Browse Publications Technical Papers 2019-24-0075
2019-09-09

Performance and Emissions of an Advanced Multi-Cylinder SI Engine Operating in Ultra-Lean Conditions 2019-24-0075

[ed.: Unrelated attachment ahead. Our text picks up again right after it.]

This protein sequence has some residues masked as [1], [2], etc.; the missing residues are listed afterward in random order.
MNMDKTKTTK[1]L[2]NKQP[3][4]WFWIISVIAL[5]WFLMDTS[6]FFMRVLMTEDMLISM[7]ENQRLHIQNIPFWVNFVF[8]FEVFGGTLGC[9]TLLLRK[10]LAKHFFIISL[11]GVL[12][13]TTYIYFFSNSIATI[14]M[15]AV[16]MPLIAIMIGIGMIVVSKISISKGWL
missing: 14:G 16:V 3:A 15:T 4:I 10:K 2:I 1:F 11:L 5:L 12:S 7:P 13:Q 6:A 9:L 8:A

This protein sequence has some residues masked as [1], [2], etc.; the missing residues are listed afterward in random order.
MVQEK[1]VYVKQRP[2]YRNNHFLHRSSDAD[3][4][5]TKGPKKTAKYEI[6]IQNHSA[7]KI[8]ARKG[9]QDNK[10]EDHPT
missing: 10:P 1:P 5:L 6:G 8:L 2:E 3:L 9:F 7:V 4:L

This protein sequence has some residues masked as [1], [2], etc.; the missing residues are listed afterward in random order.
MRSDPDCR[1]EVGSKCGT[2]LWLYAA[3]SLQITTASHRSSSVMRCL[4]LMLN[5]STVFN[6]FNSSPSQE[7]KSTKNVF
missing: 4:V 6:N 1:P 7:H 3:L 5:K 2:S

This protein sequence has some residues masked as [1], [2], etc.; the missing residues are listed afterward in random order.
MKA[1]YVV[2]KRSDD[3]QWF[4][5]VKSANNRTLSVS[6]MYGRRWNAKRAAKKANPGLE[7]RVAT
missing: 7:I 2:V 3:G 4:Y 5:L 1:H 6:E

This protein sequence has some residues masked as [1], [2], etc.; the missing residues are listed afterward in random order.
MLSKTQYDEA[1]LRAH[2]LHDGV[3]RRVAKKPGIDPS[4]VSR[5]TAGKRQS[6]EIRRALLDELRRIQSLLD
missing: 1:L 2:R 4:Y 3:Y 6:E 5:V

Along the design process of a new engine, the calibration phase at the test bench usually involves a relevant percentage of the overall time-to-market. Each control variable, in fact, needs to be properly selected to optimize the performance and emissions, complying with thermal and mechanical stresses limits of the engine. This issue is still more critical for advanced engine architectures, which include additional control variables, such as valve phasing, turbocharger control, EGR level, etc. The aim of this work is the development of a numerically performed calibration procedure, applied to a prototype multi-cylinder Spark Ignition (SI) engine, designed to operate at very lean mixtures. To this aim, an active Pre-Chamber ignition system is considered. The required air flow rate is indeed provided by a Low-Pressure (LP) variable geometry turbocharger group, coupled to a high-pressure e-compressor. A Variable Valve Timing (VVT) device is also selected to reduce pumping losses at low load and for knock control at high-load. For the above engine, seven control variables have to be fixed in each operating condition, namely the Air/Fuel ratio in both pre-chamber (PC) and main-chamber (MC), the rack position for the LP compressor, the electrical power required to drive the e-compressor, the VVT position, the spark timing and the throttle opening. Firstly, a 1D engine model of the described architecture is built up in GT-Power environment. The modeling framework utilizes in-house developed phenomenological sub-models for the prediction of turbulence, combustion, heat transfer, knock and NOx emission. In particular, the combustion and turbulence sub-models were recently extended to handle the burning process in both the PC and the MC. The model accuracy was validated for a single cylinder research engine in a previous authors’ work, denoting a good agreement with the measured data. In a second step, various PIDs are included in the 1D model to select the values of each control variable and to compute the overall engine operating plane. To validate the PID-based calibration, the model is integrated in a general-purpose commercial optimizer to set the control variables which minimize the fuel consumption in a limited number of operating points. Performance and emission levels, together with the values of control variables, given by the optimizer, are compared with the PID-based results, and a good agreement is obtained. The overall numerical procedure underlines the benefits of a multi-cylinder pre-chamber engine in terms of brake thermal efficiency and nitrogen oxides emission, as well. The proposed methodology proves to be a useful tool to realize a “virtual” engine calibration, achieving a good compromise between high accuracy and limited computational efforts. It can be utilized in an industrial environment to support and drive the engine development phase, so reducing the related time and costs.

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